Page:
Former Education Secretary Seeks to Simplify States’ Distance-Education Rules

A group of higher-education leaders, accreditors, and regulators led by a former U.S. education secretary is seeking to streamline distance-education and state-authorization regulations to make it easier and more affordable for colleges to enroll students across the country.

The group, the Commission on the Regulation of Postsecondary Distance Education, released a report on Thursday that proposes a plan for interstate reciprocity, based on the voluntary participation of states and colleges.

The commission said such a framework would help reduce the high costs and inefficiencies often associated with applying for authorization, and would do so by establishing nationwide performance guidelines agreed to by participating states.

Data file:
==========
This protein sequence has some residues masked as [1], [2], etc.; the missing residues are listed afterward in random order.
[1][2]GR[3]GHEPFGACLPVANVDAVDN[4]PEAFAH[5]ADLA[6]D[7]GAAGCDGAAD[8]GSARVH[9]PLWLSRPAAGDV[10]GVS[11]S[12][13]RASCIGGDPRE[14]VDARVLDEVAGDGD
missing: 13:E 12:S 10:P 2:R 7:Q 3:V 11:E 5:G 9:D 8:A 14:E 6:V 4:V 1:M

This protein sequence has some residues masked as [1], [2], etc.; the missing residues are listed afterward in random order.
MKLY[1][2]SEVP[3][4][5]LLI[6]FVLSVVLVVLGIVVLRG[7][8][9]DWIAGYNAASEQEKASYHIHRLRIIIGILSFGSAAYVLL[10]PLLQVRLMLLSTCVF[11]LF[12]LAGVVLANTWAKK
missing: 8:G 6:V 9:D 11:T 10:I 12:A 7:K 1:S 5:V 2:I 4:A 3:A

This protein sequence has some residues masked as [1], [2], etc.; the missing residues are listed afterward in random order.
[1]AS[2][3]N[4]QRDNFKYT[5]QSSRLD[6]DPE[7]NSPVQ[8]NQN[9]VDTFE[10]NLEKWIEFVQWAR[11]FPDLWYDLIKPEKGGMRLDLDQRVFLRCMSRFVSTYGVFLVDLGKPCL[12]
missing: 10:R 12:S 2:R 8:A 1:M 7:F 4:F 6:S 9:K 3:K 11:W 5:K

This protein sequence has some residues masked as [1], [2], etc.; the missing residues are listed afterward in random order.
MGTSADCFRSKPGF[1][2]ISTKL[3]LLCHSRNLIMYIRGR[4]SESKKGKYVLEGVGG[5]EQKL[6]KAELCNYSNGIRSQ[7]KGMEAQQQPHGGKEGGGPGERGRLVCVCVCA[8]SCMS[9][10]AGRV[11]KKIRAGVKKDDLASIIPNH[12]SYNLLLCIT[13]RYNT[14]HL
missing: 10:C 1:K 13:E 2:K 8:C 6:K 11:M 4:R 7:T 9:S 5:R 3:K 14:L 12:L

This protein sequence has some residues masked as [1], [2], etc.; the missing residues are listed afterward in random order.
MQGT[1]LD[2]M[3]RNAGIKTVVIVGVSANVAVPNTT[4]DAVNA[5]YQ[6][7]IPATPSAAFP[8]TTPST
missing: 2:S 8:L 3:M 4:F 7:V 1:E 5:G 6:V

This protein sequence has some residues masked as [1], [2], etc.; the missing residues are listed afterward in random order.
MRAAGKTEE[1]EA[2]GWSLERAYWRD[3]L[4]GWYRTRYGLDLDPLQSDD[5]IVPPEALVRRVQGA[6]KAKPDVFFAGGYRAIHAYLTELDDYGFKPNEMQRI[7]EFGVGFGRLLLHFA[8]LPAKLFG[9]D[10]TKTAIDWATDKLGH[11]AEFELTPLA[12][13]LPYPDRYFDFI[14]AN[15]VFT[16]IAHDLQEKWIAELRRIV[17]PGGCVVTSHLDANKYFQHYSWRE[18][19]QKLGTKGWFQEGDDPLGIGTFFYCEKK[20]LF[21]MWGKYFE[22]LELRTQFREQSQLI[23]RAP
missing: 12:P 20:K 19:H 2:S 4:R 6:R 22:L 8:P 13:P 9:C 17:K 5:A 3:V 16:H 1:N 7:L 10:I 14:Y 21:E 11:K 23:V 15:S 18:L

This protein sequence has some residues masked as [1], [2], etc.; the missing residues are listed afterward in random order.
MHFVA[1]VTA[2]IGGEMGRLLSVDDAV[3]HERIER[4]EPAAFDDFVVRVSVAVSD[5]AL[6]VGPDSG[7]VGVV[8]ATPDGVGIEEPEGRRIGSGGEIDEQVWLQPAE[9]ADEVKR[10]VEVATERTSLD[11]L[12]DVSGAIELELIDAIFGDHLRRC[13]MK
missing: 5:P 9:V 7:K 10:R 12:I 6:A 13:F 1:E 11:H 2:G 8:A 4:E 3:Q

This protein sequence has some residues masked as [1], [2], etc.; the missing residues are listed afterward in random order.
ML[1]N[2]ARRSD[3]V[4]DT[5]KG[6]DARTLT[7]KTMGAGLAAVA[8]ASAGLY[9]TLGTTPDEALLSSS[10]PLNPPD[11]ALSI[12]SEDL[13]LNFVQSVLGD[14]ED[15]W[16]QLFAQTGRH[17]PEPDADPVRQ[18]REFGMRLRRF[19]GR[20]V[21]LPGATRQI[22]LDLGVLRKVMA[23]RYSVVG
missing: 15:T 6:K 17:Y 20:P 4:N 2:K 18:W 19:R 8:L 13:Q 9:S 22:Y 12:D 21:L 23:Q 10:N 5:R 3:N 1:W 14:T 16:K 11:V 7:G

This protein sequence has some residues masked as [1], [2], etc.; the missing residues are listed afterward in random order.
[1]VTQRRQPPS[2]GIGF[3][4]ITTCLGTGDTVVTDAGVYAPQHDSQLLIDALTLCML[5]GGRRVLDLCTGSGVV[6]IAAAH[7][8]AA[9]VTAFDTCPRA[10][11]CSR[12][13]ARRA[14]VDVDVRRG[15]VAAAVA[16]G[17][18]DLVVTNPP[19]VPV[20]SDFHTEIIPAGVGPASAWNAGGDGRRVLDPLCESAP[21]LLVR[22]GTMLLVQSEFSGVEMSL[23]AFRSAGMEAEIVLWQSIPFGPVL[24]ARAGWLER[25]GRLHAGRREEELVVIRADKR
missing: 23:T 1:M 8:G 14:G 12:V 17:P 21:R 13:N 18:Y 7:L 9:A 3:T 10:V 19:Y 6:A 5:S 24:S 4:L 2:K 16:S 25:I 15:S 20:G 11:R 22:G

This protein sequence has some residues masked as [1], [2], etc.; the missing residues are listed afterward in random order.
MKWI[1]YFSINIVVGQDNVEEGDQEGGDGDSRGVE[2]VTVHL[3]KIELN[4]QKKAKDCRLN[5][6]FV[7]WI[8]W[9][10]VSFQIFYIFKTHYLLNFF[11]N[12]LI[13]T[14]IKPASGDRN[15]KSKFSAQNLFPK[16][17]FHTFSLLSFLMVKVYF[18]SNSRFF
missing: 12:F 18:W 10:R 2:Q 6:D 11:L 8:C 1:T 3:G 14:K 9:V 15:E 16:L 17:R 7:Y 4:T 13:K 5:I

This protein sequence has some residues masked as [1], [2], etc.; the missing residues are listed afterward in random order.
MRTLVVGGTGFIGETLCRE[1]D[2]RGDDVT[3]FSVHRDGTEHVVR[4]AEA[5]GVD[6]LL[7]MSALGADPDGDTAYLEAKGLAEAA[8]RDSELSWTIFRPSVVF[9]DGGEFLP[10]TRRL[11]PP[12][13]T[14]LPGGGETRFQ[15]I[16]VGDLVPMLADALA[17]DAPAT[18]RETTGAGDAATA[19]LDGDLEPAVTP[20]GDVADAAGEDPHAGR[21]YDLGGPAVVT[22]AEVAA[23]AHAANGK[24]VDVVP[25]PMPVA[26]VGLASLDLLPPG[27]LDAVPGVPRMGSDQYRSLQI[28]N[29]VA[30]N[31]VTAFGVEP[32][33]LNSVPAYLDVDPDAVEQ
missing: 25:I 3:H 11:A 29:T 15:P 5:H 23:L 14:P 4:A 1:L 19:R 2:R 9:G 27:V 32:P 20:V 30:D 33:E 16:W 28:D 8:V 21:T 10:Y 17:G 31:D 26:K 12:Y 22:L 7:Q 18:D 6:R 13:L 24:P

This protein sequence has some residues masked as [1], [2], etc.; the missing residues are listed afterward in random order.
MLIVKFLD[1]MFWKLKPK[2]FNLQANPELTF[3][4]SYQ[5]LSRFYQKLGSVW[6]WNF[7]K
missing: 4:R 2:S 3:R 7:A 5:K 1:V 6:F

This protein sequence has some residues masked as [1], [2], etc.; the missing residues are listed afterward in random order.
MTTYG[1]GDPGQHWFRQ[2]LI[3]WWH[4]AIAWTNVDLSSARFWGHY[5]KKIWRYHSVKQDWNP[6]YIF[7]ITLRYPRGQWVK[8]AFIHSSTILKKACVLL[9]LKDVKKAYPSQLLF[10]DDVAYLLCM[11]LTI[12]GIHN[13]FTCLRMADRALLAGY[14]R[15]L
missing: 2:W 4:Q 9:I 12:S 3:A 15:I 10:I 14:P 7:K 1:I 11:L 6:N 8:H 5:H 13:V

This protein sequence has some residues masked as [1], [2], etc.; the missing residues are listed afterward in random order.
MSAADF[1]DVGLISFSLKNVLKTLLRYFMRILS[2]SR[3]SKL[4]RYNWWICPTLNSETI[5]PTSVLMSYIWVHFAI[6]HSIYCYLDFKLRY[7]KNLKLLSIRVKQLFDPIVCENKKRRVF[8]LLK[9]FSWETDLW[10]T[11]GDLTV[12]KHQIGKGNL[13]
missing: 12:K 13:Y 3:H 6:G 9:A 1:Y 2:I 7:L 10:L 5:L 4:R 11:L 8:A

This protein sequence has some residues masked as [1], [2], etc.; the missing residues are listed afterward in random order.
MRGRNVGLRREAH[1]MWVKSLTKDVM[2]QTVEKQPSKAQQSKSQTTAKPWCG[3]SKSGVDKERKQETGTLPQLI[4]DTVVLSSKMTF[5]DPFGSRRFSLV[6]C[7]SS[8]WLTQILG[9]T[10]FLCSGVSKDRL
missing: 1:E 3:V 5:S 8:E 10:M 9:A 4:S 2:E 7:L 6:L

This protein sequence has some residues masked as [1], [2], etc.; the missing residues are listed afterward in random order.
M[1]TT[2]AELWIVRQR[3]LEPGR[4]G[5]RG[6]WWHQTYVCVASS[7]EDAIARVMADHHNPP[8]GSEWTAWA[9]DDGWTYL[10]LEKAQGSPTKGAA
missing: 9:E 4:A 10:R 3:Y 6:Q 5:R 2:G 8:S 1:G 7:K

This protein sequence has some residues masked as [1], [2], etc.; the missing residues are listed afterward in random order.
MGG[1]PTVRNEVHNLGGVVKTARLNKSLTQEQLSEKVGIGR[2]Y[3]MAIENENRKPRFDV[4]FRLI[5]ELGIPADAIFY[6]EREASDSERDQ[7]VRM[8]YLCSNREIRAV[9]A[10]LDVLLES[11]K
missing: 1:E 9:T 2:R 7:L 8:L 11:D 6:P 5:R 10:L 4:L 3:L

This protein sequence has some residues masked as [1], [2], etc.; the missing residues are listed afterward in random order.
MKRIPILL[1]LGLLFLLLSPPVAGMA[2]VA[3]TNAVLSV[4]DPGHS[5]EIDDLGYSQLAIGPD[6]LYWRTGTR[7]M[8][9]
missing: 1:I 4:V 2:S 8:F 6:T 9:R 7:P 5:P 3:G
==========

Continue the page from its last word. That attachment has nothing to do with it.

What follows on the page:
Colleges have been required for many years to receive authorization from the states in which they enroll students before they can receive federal student-aid funds.

Though many colleges assumed the requirement did not apply to online programs, a federal rule, adopted in July 2011, sought to explicitly extend the rule to online and distance-education programs. The rule was overturned shortly thereafter, but many states still adopted new regulations for institutions operating distance-education programs within their borders. <Read more.>

Via Allie Bidwell, The Chronicle of Higher Ed.

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